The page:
Monday, September 7, 2009

Ladies and Gentlemen....A List!!!

I love lists. I love making them, reading them, analyzing them, disagreeing with them, not following them. And any time movies are listed and ranked (Top 10 Scariest Scenes, Top Ten Best Endings etc.) it gets the juices going like Pavlov's Bell. So what better way to begin this hefty slice of self-indulgence than with a list of my own? And I have decided on....

Five Examples of Songs Being Ruined By Movies!!!

We've all been there. You hear a familiar song, once innocent and beloved in your eyes, and you wonder why you suddenly have this feeling of darkness and despair in the pit of your stomach? Why the horrific images filling your mind? Why the grin of shameless, perverse amusement wreaking havoc with your mouth? Probably because you've heard this song used to awful effect (or awfully brilliant effect) in a movie. And now it will be forever tied to that movie for better or for worse. There are scads and scads of examples of this phenomenon. These are five (six really) of my favorite examples.

Proceed With Caution. Here be Spoilers.

1. Song: Singin' in the Rain, Movie That Ruined It: A Clockwork Orange
There are few movie images more iconic or delightful than the one and only Gene Kelly dancing around a rain-soaked soundstage singing (and dancing) about how happy he is to be in love. And there are few movie images more disturbing than Malcolm McDowell gleefully singing the same song as he trashes the home of an unsuspecting married couple and proceeds to beat them both and then rape the woman in front of her husband. I remember seeing part of this scene (in AFI's 1oo Greatest Movies Special) when I was thirteen and being so disturbed that I nearly started to cry. And the song is part of what makes it so disturbing. You get the idea that something as joyful as Singin' in the Rain (song and movie) shouldn't be anywhere near a rape scene, and in a way, you hate Alex (the ultraviolent anti-hero played to perfection by McDowell) not only for what he's doing but also for dragging Singin' in the Rain into the act. Especially since, when you're forced to listen to it in that context, you have to admit the lyrics are an ironically perfect fit. Interestingly, director Stanley Kubrick didn't plan on using the song in the scene. He left the song choice up to McDowell and McDowell picked it because it was the only song he knew all the words to. For an added punch, the Gene Kelly version is played over the end credits. I do recommend seeing A Clockwork Orange (and reading the book which is one of my favorites) but with the warning that your untainted fondness for Singin' in the Rain might not make it out alive.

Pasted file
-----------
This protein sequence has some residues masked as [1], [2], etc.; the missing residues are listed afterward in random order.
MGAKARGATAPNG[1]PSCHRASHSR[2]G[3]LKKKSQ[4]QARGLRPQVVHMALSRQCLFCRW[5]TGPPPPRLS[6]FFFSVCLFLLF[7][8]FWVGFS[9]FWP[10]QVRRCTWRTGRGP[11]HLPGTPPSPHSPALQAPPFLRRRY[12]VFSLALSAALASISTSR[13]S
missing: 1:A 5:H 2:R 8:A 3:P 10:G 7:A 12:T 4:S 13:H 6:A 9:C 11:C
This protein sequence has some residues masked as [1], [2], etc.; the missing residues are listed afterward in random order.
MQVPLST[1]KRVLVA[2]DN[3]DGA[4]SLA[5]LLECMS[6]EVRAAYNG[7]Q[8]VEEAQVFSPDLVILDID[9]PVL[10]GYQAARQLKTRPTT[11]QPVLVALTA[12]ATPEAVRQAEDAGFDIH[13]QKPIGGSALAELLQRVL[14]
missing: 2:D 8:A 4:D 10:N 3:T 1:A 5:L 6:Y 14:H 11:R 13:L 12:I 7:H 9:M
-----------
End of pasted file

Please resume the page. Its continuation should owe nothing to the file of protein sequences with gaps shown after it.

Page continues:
2. Song: Au Clair de la Lune, Movie(s): Quills, The Bad Seed
This is the only song on the list that has the (dubious?) distinction of having been ruined by not one, but TWO movies. Au Clair de la Lune (which in English means By the Light of the Moon) is a charming French folksong, almost like a lullaby, and one of the first songs I learned to play on the piano. Yes, it's that dainty and darling. However, it's been corrupted by pornographers and murderers alike. Quills, which came out in 2000 and held me in thrall during a frenzied, fevered viewing one night when I was 15, tells the story of the Marquis de Sade, the man who gave his name to sadism. The movie casts de Sade (played by Geoffrey Rush) as an unlikely champion of free speech and creative expression as he desperately struggles to write his pornographic masterworks in an asylum in post-Revolutionary France with ever-increasing restrictions. His murmered humming of Au Clair de la Lune, a song about the longing to write and the subsequent moonlit search for a quill, becomes a kind of mantra. Its presence amidst the grisly goings-on of the asylum makes for a memorable contrast. However, I can never hear the song now without getting the itch to write, so this is one ruination that did me a lot of good.

However, long ago in the faraway land of 1956, another movie came out that took great advantage of this delicate folksong. The Bad Seed is largely remembered now as a camp classic and one of the first "evil child" movies. I watched it ad nauseum one summer when I was about twelve. In it, an army wife discovers her (creepily) angelic eight-year-old daughter Rhoda is actually a cold-blooded killer with a few bodies already under her belt. And wouldn't you know, the kid is learning to play the piano. She plays Au Clair de la Lune constantly throughout the movie and it's woven into the score. Most memorably, in one scene she plays it over and over to drown out the screams of one of her victims as he dies in a fire she set. The movie did a number on 1950's suburbia (my grandmother was pregnant with my aunt when it came out and she became paranoid that her baby would turn out like little Rhoda) but now it's more funny than scary. However, it does have its unsettling moments. And this scene, with Au Clair de la Lune and off-stage screaming mingled together, is one of them.

3. Song: Little Child (Mommy Dear) Movie: The Naked Kiss